Medical marijuana (MM) has been used in the early 21st century for decades and is now being increasingly explored as a potential option for a whole range of issues.
The support of patients and doctors who have found MM to be potentially effective in alleviating symptoms of certain conditions has resulted in some jurisdictions allowing medical marijuana to be used for recognized conditions if a doctor prescribes it. Here you’ll learn the different types of chronic conditions that medical marijuana could potentially support.
Types of Chronic Conditions Medical Marijuana May Support
Medical marijuana is used to support the treatment of a number of chronic conditions, including:
1. Chronic Pain
Cannabinoids and cannabis could potentially provide support for a variety of chronic pain disorders. Some believe cannabinoids or cannabis may potentially effectively treat certain forms of chronic pain such as nerve pain (neuropathy).
Various individuals have reported that smoking marijuana was personally beneficial with the treatment of chemotherapy-related nausea and vomiting. They also commonly report an increase in appetite.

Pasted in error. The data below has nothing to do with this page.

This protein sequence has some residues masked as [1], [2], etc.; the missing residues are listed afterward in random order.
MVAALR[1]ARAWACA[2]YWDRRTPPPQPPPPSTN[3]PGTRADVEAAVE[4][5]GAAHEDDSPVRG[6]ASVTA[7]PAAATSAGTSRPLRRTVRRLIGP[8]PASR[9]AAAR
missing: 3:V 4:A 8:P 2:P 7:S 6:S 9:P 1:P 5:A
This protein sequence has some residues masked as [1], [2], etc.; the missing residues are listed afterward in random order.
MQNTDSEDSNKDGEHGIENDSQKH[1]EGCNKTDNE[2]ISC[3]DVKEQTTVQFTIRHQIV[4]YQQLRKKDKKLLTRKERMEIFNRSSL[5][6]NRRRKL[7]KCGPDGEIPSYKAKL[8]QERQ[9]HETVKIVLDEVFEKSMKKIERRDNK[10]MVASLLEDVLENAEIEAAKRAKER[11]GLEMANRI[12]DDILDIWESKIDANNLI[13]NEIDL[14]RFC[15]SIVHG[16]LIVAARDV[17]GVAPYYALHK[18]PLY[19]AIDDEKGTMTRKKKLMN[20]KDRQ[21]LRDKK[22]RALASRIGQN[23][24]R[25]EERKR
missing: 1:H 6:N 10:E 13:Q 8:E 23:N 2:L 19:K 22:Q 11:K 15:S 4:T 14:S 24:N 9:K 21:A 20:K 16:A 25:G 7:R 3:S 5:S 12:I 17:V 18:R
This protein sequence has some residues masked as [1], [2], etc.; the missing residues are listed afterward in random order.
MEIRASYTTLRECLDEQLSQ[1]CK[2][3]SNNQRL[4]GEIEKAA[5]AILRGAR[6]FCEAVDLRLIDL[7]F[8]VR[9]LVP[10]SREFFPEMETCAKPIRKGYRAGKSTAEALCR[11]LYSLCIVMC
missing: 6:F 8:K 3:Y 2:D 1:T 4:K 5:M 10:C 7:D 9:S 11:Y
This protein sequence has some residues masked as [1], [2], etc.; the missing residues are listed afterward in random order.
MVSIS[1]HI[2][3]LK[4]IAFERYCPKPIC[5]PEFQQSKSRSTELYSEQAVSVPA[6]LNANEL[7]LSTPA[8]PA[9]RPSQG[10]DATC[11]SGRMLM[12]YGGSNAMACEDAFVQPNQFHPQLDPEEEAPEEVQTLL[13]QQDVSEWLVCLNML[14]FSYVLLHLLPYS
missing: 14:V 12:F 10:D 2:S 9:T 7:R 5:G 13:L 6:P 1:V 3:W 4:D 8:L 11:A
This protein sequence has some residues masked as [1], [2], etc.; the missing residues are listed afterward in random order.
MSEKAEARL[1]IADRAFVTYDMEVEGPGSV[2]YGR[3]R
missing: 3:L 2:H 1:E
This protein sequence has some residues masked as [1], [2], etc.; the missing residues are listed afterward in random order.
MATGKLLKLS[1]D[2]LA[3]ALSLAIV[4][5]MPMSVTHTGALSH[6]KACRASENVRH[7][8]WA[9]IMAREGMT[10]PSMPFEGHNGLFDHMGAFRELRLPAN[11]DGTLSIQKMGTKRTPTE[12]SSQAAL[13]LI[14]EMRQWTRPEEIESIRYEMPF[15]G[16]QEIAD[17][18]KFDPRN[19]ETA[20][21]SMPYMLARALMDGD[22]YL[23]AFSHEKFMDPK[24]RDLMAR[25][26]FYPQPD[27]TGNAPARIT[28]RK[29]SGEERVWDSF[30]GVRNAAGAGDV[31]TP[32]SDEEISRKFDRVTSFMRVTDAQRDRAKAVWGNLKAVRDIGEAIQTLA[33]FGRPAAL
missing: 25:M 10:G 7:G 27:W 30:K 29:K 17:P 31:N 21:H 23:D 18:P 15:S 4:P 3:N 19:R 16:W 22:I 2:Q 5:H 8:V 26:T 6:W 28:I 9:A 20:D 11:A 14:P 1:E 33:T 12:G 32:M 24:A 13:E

Medicinal marijuana use has become a popular topic for glaucoma patients. Smoking marijuana, regardless of whether you’re suffering from glaucoma or not, could potentially support lowered eye pressure. Those who can’t tolerate standard medications for glaucoma may potentially be able to use MM to lower their eye pressure.
4. Irritable Bowel Syndrome (IBS)
It may be surprising to learn that you have cannabinoid chemicals within your body as part of your endocannabinoid system. It’s not a completely understood system, but what is known is that it consists of endocannabinoid chemicals and cannabinoid receptors.
You have receptors situated all throughout your peripheral and central nervous systems. A majority of them are found within your digestive system. Because of this, scientists are looking at ways to use these receptors with conditions such as:
- Peptic ulcer disease
- Ulcerative colitis
- Crohn’s disease
Marijuana cannabinoids could potentially impact acetylcholine and opioid receptors along with cannabis receptors, which may help provide symptom improvement in those with IBS.
5. Multiple Sclerosis
The use of MM for individuals with Multiple Sclerosis is supported by the National Multiple Sclerosis Society in certain cases where it’s lawful.
One 2018 review shows MM products were typically well-tolerated and it was rare to see serious negative effects. But, negative effects can occur, and MM may not be ideal for all people.
Medical marijuana isn’t a cure by itself, but you can use it to help ease symptoms of chronic conditions and negative treatment side effects.
Always talk with your doctor before trying MM to help with the symptoms of your chronic condition. While your doctor may not be able to prescribe medical marijuana, they can certify patients or write a recommendation for its use.
For more information on medical marijuana for chronic conditions, you can fill out the form to contact our team at Transformative Health.